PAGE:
This Week in Site Updates (New Creative Space, MBF, More)

New on the blogs this week are two new CREATIVE SPACE posting here on Jhohadli and  a posting on my trip to the Miami Book Fair over on the Wadadli Pen blog. Below are some excerpts. I hope you’ll check out the full posts and, of course, engage, comment, holler.

Re the CREATIVE SPACE postings, I began the first saying “As I have two lecture type presentations to upload, I’m twinning them as part the Lecture Circuit as both are overdue for posting.” So, that’s just what I did. One, CREATIVE SPACE 16 – MAS’KING, was a lecture (Through the Eyes of the Masqueraders: the Intangible Bond of Caribbean Movement, Music, and Mas) by Antiguan and Barbudan dancer/choreographer Veronica Yearwood at a masquerade festival in Bermuda talking about the masquerade tradition in the Caribbean and its roots in Africa.

Antigua slide
(a slide from her presentation showing the Antigua-Barbuda take on traditional mas)

Excerpt from the post:
‘In her power point, Yearwood showed familiar examples of it in Ghana, Cameroon, Zambia; “The displaced African brought with them the intangible knowledge from their Land. During this era much of that knowledge was laid dormant or sometimes quietly practiced. Added to that knowledge was the forced information indoctrinated by the slave master. During this period there was much change and adaptation and evolution, though the basic knowledge and practices remained. However, what is noteworthy is that some practices had to evolve to accommodate the given environment they were exposed to. One such evolution gave rise to the Caribbean Masquerader.” That Caribbean Masquerade began to truly emerge post-Emancipation. She showed how adaptive it was in terms of the instrumentation – the fife and iron bands in Antigua for example – and how it varied island to island – the tuk band in Barbados for instance.’

To read the full post, CREATIVE SPACE 16 – MAS’KING, go here.

The second new posting, CREATIVE SPACE 17 – UNMASKING, was my attempt to share a talk given here in Antigua and Barbuda by a former professor of mine, Dr. Carolyn Cooper, seen here dr cooper with graceflipping through a copy of one of my two children’s picture books, With Gracewith-grace-cover, in Montserrat at the Alliougana Festival of the Word (in fact, she was passing through Antigua to go to the festival when the UWI Open Campus nabbed her to give a talk and those of us in attendance were thankful to them for that).

Excerpt from the post:
‘Her message was about unmasking history, true true history, bringing to light – per the poetry of Mutabaruka – the histories that have been deliberately repressed. And – I might add – our own repression re our histories by her insistence on writing her newspaper column in not only English but also Jamaican patois, freeing our tongue so to speak. Another link to the past and another way of redefining our present and future. We are, after all, as she noted, a folk who have already “from the centre of an oppressive system been able to survive, adapt, create”.’

To read the full post, CREATIVE SPACE 17 – UNMASKING, go here.

The final thing I want to share in this post is the posting at Wadadli Pen about my participation in the Miami Book Fair.

signing books 2
(ever thankful to anyone who supports with a purchase of Lost! A Caribbean Sea Adventure like this lady at my after-panel book signing)

Excerpt from the post:
“My event was Read Caribbean presents Adventures for Kids and I was delighted to share the stage and do a signing afterwards with co-presenters Marjaun Canady, who was a tough act to follow, Paula-Anne Porter Jones, whom I remember actually, as I reminded her, from my UWI years, and Francie Latour.”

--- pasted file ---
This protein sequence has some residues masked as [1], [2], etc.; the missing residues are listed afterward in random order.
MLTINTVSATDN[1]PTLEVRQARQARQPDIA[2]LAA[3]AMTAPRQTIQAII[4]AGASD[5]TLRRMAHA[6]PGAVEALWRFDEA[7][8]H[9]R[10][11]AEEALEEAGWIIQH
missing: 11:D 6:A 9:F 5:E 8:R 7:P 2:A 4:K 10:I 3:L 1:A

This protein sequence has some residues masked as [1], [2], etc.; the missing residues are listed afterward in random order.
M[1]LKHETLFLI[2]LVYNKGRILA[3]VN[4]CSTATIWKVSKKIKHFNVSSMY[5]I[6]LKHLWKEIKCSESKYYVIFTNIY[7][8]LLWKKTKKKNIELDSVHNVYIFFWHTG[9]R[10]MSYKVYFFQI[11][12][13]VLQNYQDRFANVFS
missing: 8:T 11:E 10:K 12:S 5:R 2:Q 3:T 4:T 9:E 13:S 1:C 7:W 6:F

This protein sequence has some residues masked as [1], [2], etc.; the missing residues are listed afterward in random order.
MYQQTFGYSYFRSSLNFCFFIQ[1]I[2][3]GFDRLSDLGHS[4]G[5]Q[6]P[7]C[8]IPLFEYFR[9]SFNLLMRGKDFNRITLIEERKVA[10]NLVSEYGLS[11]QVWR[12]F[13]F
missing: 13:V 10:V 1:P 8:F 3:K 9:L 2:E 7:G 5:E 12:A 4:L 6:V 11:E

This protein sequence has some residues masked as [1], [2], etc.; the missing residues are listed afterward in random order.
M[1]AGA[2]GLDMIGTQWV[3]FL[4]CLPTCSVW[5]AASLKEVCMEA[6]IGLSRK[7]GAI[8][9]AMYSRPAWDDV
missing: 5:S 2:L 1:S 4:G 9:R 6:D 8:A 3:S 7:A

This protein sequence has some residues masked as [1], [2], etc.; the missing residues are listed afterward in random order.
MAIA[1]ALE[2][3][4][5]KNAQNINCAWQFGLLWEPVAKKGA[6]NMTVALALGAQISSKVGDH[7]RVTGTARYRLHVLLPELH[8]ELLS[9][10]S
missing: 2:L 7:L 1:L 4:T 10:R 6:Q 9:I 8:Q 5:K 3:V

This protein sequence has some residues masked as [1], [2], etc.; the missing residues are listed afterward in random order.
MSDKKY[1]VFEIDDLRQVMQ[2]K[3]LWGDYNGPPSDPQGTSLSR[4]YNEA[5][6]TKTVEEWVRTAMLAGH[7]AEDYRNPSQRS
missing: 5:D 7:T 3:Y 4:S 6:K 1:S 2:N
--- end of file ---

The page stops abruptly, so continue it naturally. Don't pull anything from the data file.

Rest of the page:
To read the full post, go here.

That’s all for now. Remember to #readAntiguaBarbuda #voteAntiguaBarbuda

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New Video Clips

I have a couple of new video clips (well not new but newly uploaded as I was working on an essay about my life in mas for submission and I needed to upload the videos) from Grace’s Merrymakers 2017 debut and finale during Antigua and Barbuda Carnival’s 60th anniversary. Seriously when I play mas again I want to not have to worry about all the behind the scenes stuff – though my mas was micro I have newfound respect for the leaders of mas I’ve played with over the years, because seriously when is their Carnival. I’m half-kidding. I had fun. We all did.

For the backstory, read this previous post and for other video and images, check out this post.

This all relates, of course, to my picture book With Grace, which you can read about here and here.

My Rumpus Letter for Kids

Hi,

What season is it where you are?

It’s mango season in Antigua where I live. I’ve got one in my mouth as I type this. Because here in the sun-blessed Caribbean we tear in to the orange mango with our teeth until nothing’s left but the whitened seed. E bang good (translation: it tastes so, so good).

Mangoes.jpg

Still from the mango eating contest during the Mango Festival (yes, we have a festival dedicated to the mango) in Antigua in the summer, mango season. (source: uncertain; shared purely for educational purposes. No profit made. No copyright infringement intended).

Seriously, there’s no such thing as a bad mango. Too soft, too hard, it’s all just right. Unless it’s picked too soon, in which case you have to set it; setting means sticking the not-quite-ripe mango in a brown paper bag and literally setting it aside until it ripens.  Why do we sometimes pick it before it has fully ripened? Well, the birds, the dogs, the mongoose, and the lizards might get them before we do. They love mangoes too. And can you blame them?

Bananas, oranges, they’re all good but the mango is, as we say in Antigua, sweet bad – that means very sweet. Though, like anything, it can also be bad for you if you eat too much…and the mango does tempt you to do that.

We love the mango so much, we even have a mango festival, with ice cream and mango eating contests, in the summer. The only summer festival bigger than that is Carnival and Carnival is pretty epic – costumes and music and parades and fireworks.

With Grace

A moment from the two day parade and mas showcase held during Antigua’s Carnival, in which some friends and I (as Grace’s Merrymakers) adapted and played the mango tree faerie from my children’s picture book, With Grace (2017).

Why am I writing about mangoes?   Ah, mangoes…because I wanted to share one of my favourite things. There is no best fruit, of course; they’re all good. *whispers ‘but mangoes are better’* I write about mangoes because I love them, maybe more than I should. I even have a poem about the mango and a book in which a girl sings to a mango tree and, unbeknownst to her, a fairy that lives there. Here it is:posing With Grace 5